In early 1969 From Elvis In Memphis is his best album of all. It was expanded on CD as The Memphis Album with added singles, and Suspicious Minds, In The Ghetto, Long Black Limousine and Kentucky Rain are all worthy of an Elvis top ten. Suspicious Minds indicates the hassle over deals. Writer Mark James was still declining to cut Parker/Presley in while they were recording it in the studio. Elvis insisted they went ahead with the song without the deal.

We’re then into the sequinned jump suit and karate moves on stage, the Vegas years. There are still gems. I Just Can’t Help Believing is live from Elvis: That’s The Way It Is and was a British #6 hit, though not a US single. I recall it from a BBC TV play in which a character was obsessed by it. His cover of Chuck Berry’s Promised Land is good, and I really do like An American Trilogy and Burning Love.

When Elvis died in 1977, I was teaching English as a Foreign Language, and we had a regular Monday lecture programme on popular music, stretching over three months. I used to do Bob Dylan (1-3), Simon & Garfunkel (1-2), Paul Simon. Others did The Beatles and Pink Floyd. Peggy, my boss’s secretary, insisted I incorporate Elvis the next Monday (she was a dedicated fan) and sent me home with a pile of her albums. I was diligent, and I guess that weekend of only Elvis was the genesis of this list years later. I bought Way Down then. Never liked it though.

In the end, the Toppermost Ten at the top is on the basis of the ten most significant tracks in my opinion, and includes both sides of one single. Are they the nine on my Desert Island playlist? No. Delete That’s All Right, Heartbreak Hotel, All Shook Up. Then add two: The Girl Of My Best Friend from 1960 and Devil in Disguise from 1963.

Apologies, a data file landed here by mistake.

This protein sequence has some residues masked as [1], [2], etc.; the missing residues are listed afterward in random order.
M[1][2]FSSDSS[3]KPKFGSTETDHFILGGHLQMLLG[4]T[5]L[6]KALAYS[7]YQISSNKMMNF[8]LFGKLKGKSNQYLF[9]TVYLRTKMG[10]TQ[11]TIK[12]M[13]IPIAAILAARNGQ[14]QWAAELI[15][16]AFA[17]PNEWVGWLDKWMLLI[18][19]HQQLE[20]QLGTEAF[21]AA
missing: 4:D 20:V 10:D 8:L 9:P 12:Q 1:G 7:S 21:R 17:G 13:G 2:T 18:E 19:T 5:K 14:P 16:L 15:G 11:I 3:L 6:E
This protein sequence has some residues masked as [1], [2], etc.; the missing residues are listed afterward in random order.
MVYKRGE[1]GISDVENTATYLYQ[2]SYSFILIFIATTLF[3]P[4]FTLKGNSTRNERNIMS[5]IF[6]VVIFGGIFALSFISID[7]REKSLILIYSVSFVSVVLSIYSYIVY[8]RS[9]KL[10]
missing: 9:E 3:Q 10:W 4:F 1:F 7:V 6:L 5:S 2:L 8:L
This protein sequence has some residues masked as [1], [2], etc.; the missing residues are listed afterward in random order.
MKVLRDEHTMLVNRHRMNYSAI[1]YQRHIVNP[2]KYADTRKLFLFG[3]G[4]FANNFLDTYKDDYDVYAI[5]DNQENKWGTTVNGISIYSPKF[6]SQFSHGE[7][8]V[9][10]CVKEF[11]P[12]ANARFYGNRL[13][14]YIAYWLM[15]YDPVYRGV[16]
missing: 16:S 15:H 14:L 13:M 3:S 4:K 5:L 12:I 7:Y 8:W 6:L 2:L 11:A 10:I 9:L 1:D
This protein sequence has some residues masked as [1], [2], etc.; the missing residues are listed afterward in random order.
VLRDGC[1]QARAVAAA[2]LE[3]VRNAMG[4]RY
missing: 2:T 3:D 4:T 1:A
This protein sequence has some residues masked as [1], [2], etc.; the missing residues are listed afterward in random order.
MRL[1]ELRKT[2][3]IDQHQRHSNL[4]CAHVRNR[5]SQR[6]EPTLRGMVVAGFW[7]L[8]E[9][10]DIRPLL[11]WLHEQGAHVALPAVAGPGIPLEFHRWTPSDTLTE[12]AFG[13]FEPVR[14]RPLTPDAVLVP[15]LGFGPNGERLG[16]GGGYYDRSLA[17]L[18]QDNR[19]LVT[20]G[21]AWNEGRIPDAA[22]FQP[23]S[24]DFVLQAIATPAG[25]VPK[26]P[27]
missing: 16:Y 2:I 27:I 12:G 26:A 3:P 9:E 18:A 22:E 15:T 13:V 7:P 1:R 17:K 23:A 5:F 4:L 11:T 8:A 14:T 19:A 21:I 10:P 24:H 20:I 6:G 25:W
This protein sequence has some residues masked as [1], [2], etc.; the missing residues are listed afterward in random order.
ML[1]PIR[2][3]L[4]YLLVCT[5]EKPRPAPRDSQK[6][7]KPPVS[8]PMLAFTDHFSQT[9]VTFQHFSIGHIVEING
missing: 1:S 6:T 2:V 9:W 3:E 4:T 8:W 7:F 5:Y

I’m going to add another Toppermost cover versions list, as I did with Chuck Berry, though some pre-date the Elvis version. The Honeymoon In Vegas OST album has Billy Joel, Trisha Yearwood, Travis Tritt, Willie Nelson, John Mellencamp, Dwight Yoakam and Bono covering Elvis. Most are too faithful to the original. Elvis covered a large number of songs by others, so let’s call it Ten Versions of Songs Elvis Made Famous.

A Fool Such As I – Bob Dylan
From the hard-to-find Dylan album of Self Portrait rejects released by CBS in 1973 to annoy Dylan when he moved to Asylum. He did Can’t Help Falling In Love too. That’s dire, but this is exuberant and I love it.

Always On My Mind – The Pet Shop Boys
Synth-driven cover version in 1987 and a major hit.

Blue Suede Shoes – Carl Perkins
Carl is the 1955 original. Both were at Sun Records and Elvis picked up on it early, but wouldn’t allow RCA to issue his version while his friend Carl’s was still selling, so Carl had the bigger hit.

Guitar Man – Jerry Reed
Jerry Reed wrote it and had a minor country hit in 1967. Elvis covered it, and had to call Jerry Reed to come in and do the guitar part himself as no one else could get it right.

Love Letters – Ketty Lester
Elvis covered this 1962 hit in 1966 and got it to #6 in the UK chart. Ketty Lester’s superior version did rather better, reaching #4 in 1962.

Mystery Train – The Band
From 1973’s Moondog Matinee.

Polk Salad Annie – Tony Joe White
A lesser Elvis hit in 1973. Elvis was covering Tony Joe White’s 1969 original, and it then appears on three different live albums.

Suspicious Minds – Dee Dee Warwick
Dee Dee Warwick covered it while it was still in the charts, and her version was on a best-selling Atlantic sampler album in 1970. Even more soulful version.

Viva Las Vegas – Shawn Colvin
From Till The Night Is Gone: A Tribute To Doc Pomus. A completely new take on the song.

(You’re So Square) Baby I Don’t Care – Joni Mitchell
Several significant other versions of this Leiber & Stoller song. Buddy Holly covered it, and it was a posthumous British hit. Add Led Zeppelin live, Queen, Bryan Ferry. Then Joni Mitchell did it on Wild Things Run Fast.

If you’re into Elvis, I’ll mention two CDs credited to “The King”: Gravelands and Return To Splendor. These have a credible imitator doing songs “as Elvis might have done them.” Gravelands features only songs by dead artists, but if you ever wondered how Elvis might have done Piece Of My Heart, No Woman No Cry, All Or Nothing or Working Class Hero, start here. I first heard Piece Of My Heart (fake live) in a record store and thought it was Elvis. When Working Class Hero followed it, the penny dropped.


Official Elvis Presley Web Site

Elvis Presley biography (Apple Music)

Peter Viney has been an educational author and video scriptwriter since 1980. He has written articles on The Band, Van Morrison and Bob Dylan. He also writes novels under the name Dart Travis and writes on popular music, theatre and film at his website.

TopperPost #81


  1. Peter Viney